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Here's what is happening in Illinois

Fighting for Planned Parenthood Patients and Communities

Many of Planned Parenthood’s patients are people who have historically faced barriers to quality health care. Without Planned Parenthood health centers, many of these patients may have no other place to turn to access safe and legal abortion — or preventive care like birth control, well-woman exams, and lifesaving cancer and STD screenings. Often, those patients are people of color, people who live in rural areas, LGBTQ people, people with low incomes, and people without health insurance.

Stay tuned for 2018 legislative initiatives.

What we're fighting for now

Condom Tax

Illinois currently taxes condoms at the full, “luxury” rate of 6.25%.  The FDA classifies both external condoms and internal condoms as medical devices. Therefore, they should be taxed at a rate appropriate for medical devices.

No Salary History (HB 2462)

HB 2462 will strengthen the Illinois Equal Pay Act by preventing employers from inquiring about a job applicant’s previous salary history.

A salary offer should be based on a person’s qualifications and the responsibilities of the job. Since women earn on average less than men, basing wages on a worker’s previous pay only perpetuates wage inequality.

What we're fighting against now

HB 4108 repeals the provisions in Public Act 100-538 (HB 40).

  • Reinstates abortion coverage bans in the Illinois Medicaid and State Employee Health Insurance Programs.
  • Reinstates trigger language stating that abortion would be criminalized if Roe v. Wade were overturned.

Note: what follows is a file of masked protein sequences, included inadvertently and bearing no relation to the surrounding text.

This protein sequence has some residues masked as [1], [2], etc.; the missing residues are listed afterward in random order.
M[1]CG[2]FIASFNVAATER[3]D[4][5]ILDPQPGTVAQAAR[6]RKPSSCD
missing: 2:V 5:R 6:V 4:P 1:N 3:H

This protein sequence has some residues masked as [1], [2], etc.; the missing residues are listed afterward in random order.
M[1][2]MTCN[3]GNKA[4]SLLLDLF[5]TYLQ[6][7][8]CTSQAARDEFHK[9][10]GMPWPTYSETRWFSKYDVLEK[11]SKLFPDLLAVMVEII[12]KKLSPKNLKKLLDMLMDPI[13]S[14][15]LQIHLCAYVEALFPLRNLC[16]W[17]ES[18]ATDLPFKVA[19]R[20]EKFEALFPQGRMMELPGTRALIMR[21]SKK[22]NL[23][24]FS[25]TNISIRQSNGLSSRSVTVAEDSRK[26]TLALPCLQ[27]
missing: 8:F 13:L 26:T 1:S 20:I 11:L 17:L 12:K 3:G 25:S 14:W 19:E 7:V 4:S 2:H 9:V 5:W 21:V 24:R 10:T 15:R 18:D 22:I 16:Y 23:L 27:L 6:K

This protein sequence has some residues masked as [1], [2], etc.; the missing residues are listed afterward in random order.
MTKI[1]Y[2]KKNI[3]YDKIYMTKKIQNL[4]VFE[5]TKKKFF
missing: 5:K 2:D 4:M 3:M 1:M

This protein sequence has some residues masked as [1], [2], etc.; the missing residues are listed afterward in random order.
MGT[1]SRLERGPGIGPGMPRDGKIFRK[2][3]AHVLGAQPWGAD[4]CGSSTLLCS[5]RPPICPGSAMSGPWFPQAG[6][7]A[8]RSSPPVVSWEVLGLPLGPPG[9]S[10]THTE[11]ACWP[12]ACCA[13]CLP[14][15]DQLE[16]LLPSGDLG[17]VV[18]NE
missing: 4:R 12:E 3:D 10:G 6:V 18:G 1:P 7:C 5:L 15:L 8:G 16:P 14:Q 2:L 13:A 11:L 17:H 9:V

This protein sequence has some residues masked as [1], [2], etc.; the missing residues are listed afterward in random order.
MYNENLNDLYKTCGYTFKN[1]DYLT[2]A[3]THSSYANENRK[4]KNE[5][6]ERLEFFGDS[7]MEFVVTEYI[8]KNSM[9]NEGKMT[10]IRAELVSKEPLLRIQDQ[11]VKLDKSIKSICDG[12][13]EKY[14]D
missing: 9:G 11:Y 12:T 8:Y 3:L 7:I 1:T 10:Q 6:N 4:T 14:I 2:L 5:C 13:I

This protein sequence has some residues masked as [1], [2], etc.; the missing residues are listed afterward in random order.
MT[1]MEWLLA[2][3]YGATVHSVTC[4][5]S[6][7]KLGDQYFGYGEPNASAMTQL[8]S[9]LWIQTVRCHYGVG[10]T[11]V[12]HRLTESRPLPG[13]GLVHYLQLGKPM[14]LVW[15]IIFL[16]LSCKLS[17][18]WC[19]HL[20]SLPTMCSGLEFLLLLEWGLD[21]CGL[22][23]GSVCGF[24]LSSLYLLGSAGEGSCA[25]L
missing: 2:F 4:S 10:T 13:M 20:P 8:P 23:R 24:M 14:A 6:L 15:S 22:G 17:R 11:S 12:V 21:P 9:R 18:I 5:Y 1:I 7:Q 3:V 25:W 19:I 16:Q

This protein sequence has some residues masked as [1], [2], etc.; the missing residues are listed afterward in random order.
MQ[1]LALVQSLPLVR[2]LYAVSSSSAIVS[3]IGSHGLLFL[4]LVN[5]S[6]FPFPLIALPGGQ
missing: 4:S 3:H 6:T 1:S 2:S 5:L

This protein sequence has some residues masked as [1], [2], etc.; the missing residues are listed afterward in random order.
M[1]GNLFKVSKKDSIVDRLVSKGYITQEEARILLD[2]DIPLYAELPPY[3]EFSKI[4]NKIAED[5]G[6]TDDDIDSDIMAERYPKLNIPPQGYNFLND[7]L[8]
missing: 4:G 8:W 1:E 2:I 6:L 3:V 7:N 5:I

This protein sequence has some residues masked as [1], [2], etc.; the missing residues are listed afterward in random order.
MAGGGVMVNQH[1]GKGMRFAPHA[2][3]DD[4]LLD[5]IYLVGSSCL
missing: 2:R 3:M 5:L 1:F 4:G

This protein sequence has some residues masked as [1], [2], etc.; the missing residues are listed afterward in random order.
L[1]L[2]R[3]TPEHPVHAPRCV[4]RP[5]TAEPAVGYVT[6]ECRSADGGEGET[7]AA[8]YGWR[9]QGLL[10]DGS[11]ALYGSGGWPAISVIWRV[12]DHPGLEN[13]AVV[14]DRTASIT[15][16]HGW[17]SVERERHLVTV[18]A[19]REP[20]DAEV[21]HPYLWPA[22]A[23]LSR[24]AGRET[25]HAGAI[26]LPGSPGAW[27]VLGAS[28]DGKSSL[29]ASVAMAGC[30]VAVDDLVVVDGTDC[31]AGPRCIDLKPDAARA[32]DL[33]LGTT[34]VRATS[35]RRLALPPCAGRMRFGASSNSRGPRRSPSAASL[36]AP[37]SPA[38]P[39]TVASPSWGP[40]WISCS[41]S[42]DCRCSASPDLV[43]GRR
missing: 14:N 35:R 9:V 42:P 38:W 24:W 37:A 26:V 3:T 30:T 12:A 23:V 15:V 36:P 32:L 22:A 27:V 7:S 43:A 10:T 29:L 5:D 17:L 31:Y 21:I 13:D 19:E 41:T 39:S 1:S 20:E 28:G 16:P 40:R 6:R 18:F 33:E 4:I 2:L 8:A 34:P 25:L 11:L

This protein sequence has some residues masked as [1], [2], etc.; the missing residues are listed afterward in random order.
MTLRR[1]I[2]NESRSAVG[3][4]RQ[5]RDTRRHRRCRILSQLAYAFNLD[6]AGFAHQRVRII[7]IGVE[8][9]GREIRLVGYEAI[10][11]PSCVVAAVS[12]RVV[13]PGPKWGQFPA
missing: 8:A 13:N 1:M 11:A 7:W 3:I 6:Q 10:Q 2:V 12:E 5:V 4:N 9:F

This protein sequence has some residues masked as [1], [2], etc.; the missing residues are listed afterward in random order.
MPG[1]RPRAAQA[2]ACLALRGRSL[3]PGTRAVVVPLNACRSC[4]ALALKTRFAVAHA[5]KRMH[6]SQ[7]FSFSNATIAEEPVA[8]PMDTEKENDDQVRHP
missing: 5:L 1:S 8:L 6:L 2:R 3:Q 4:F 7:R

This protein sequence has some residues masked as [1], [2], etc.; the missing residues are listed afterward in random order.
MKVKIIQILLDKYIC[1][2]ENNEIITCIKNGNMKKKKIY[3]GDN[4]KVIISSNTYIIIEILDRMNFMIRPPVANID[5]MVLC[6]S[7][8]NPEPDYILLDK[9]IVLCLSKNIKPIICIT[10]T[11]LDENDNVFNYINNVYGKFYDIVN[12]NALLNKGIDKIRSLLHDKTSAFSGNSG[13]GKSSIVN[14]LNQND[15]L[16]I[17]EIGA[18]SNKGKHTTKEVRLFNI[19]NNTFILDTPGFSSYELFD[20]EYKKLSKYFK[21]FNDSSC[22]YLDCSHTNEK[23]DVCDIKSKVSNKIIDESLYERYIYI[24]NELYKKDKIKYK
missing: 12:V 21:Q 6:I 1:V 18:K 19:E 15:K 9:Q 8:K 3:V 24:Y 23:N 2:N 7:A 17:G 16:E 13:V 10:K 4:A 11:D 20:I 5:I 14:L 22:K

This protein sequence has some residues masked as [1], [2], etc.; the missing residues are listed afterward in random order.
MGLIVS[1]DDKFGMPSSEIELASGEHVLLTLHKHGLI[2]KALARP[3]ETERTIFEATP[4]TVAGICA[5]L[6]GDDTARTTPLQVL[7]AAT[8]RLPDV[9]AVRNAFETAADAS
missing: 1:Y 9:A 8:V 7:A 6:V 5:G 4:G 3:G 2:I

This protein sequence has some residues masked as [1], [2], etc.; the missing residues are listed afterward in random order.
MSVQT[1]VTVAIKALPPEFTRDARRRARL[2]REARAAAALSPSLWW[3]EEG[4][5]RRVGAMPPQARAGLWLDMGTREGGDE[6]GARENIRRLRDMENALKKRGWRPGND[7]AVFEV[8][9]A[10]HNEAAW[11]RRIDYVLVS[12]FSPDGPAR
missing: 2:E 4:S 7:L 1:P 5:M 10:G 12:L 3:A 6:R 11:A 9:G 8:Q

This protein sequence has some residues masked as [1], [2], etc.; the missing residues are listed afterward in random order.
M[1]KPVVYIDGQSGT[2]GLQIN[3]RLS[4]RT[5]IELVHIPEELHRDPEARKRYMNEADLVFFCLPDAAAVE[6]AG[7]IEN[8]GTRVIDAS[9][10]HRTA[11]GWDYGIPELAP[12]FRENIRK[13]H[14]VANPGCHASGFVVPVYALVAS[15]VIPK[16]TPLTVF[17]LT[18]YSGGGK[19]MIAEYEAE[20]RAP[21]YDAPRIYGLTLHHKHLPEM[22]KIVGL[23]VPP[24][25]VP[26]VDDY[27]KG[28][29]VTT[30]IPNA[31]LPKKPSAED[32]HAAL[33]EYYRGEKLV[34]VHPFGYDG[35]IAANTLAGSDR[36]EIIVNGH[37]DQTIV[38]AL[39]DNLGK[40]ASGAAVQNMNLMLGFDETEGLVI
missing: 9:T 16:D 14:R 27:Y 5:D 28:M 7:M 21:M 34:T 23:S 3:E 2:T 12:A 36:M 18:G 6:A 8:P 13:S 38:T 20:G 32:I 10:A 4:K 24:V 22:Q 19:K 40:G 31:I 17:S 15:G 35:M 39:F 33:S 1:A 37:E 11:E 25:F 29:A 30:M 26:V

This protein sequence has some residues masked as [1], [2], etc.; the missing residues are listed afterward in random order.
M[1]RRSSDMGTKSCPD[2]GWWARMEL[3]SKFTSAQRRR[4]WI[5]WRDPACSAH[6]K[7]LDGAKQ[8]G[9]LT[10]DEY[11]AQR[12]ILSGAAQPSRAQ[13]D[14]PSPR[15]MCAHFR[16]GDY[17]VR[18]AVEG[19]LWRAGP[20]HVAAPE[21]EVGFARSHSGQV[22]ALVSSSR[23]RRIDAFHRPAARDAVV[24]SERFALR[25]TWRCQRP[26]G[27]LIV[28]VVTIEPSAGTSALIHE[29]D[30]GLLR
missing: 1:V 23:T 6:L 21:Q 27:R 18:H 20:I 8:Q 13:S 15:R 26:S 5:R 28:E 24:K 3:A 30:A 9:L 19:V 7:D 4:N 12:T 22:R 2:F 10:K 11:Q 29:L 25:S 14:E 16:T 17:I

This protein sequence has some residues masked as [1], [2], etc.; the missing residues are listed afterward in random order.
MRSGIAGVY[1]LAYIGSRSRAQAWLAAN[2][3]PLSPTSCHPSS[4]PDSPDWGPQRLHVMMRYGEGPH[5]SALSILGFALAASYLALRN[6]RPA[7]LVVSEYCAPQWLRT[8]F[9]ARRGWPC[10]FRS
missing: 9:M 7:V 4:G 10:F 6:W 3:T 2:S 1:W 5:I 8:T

HB 4114 and SB 2241 repeal HB 40 AND impose additional, new restrictions.

  • States the policy of the State of Illinois to be “the unborn child is a human being from the time of conception and has a right to life and, to the extent consistent with the United States Constitution, Illinois law should be interpreted to recognize that right to life and to protect unborn life.”
  • Bans the State of Illinois and local governments from paying for abortions or including abortion coverage in health plans such as Medicaid and employee health insurance.
  • Dramatically limits the exception for coverage of abortion in health plansAllows coverage only when a woman “suffers from a physical disorder, physical injury, or physical illness that would, as certified by a physician, place the woman in danger of death if an abortion is not performed.”
  • Prohibits the Department of Human Services from making grants to nonprofit agencies and organizations that “refer or counsel for, or perform, abortions”.